Powered by NewsLook.com
Raw: Tornado Rips Roofs in Washington State

Raw: Tornado Rips Roofs in Washington State

AP (Oct. 24, 2014) A rare tornado ripped roofs off buildings, uprooted trees and shattered windows Thursday afternoon in the southwest Washington city of Longview, but there were no reports of injuries. (Oct. 24) Video provided by AP
Powered by NewsLook.com
Fast-Moving Lava Headed For Town On Hawaii's Big Island

Fast-Moving Lava Headed For Town On Hawaii's Big Island

Newsy (Oct. 24, 2014) Lava from the Kilauea volcano on Hawaii's Big Island has accelerated as it travels toward a town called Pahoa. Video provided by Newsy
Powered by NewsLook.com

Search ScienceDaily

Number of stories in archives: 140,361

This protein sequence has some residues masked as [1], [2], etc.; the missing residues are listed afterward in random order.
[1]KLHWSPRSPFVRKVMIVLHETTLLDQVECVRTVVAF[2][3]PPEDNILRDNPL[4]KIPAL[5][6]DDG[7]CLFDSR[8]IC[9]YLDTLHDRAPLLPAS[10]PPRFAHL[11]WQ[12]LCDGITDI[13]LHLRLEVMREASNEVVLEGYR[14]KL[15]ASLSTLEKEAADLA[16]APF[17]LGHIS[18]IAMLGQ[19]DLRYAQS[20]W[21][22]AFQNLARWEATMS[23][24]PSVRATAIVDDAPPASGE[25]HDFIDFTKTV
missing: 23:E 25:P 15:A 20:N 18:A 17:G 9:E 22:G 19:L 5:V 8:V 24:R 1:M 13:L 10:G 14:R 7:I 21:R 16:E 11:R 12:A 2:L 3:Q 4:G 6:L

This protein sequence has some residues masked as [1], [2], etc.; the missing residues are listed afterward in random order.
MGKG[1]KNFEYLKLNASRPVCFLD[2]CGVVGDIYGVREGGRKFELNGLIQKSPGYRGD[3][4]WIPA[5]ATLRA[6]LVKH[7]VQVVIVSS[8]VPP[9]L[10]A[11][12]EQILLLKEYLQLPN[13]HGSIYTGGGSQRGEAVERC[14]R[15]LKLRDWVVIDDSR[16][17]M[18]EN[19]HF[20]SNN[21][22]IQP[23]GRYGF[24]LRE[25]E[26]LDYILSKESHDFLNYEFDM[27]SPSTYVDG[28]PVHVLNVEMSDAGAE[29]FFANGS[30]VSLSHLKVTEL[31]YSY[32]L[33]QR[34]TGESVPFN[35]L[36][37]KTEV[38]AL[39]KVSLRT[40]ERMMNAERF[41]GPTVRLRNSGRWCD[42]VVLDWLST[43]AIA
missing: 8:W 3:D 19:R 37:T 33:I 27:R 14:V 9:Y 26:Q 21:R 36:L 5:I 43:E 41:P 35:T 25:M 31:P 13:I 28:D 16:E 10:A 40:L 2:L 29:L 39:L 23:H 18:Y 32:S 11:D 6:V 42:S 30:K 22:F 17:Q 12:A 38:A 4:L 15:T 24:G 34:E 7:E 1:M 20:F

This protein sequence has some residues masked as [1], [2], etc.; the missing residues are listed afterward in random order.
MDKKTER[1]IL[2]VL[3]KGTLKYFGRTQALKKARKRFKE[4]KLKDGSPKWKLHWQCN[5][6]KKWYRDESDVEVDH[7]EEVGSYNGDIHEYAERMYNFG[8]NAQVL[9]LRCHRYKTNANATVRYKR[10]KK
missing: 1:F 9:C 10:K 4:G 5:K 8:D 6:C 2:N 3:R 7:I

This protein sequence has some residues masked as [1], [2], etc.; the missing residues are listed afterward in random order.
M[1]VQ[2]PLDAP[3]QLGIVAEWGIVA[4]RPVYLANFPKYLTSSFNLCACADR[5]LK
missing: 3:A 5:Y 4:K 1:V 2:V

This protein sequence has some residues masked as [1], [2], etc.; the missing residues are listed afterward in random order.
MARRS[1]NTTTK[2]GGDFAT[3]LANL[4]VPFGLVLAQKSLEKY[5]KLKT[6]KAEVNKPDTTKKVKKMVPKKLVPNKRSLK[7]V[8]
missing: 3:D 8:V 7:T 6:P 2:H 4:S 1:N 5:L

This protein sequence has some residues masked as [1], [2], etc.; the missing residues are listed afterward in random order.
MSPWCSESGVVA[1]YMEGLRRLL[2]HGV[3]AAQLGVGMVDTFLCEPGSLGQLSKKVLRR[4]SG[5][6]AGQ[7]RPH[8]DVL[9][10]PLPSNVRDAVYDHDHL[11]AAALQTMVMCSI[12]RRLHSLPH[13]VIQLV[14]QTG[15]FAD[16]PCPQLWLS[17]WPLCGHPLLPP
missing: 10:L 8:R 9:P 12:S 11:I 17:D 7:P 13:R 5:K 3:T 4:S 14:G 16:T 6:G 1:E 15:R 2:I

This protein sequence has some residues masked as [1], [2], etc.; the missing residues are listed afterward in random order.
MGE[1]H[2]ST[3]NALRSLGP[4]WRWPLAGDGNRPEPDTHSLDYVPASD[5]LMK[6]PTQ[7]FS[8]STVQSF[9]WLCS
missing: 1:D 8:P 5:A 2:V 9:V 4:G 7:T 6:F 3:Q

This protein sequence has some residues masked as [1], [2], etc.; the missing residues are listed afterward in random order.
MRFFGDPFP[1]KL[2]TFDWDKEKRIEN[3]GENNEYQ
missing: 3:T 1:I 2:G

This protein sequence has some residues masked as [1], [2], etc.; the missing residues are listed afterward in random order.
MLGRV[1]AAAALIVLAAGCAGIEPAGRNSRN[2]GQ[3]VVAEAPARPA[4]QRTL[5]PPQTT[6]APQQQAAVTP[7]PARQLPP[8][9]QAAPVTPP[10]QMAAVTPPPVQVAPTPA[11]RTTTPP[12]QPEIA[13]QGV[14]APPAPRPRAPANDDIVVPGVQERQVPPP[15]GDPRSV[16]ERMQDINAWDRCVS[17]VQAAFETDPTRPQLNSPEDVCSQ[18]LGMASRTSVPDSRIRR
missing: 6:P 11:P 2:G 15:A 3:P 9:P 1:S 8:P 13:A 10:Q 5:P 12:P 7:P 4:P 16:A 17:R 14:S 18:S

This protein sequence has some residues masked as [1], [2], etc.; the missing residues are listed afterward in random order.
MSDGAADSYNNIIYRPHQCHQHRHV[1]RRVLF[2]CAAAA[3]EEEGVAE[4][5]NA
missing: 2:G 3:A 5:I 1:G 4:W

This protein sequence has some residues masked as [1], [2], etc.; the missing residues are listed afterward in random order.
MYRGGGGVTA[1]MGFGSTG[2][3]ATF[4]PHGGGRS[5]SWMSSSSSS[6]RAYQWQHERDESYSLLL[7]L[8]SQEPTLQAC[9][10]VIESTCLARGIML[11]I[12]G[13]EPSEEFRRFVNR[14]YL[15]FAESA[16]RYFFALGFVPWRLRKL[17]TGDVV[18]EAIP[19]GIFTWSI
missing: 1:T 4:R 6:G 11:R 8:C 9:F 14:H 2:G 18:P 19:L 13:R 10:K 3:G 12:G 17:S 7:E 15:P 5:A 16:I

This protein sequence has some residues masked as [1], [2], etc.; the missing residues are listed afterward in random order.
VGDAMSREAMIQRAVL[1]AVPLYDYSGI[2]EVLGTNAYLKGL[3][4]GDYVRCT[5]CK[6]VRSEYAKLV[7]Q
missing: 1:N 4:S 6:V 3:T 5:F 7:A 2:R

Find with keyword(s):
Enter a keyword or phrase to search ScienceDaily for related topics and research stories.

Save/Print:
Share:

Breaking News:

Strange & Offbeat Stories


Plants & Animals

Earth & Climate

Fossils & Ruins

In Other News

... from NewsDaily.com

Science News

Health News

Environment News

Technology News



Save/Print:
Share:

Free Subscriptions


Get the latest science news with ScienceDaily's free email newsletters, updated daily and weekly. Or view hourly updated newsfeeds in your RSS reader:

Get Social & Mobile


Keep up to date with the latest news from ScienceDaily via social networks and mobile apps:

Have Feedback?


Tell us what you think of ScienceDaily -- we welcome both positive and negative comments. Have any problems using the site? Questions?
Mobile: iPhone Android Web
Follow: Facebook Twitter Google+
Subscribe: RSS Feeds Email Newsletters
Latest Headlines Health & Medicine Mind & Brain Space & Time Matter & Energy Computers & Math Plants & Animals Earth & Climate Fossils & Ruins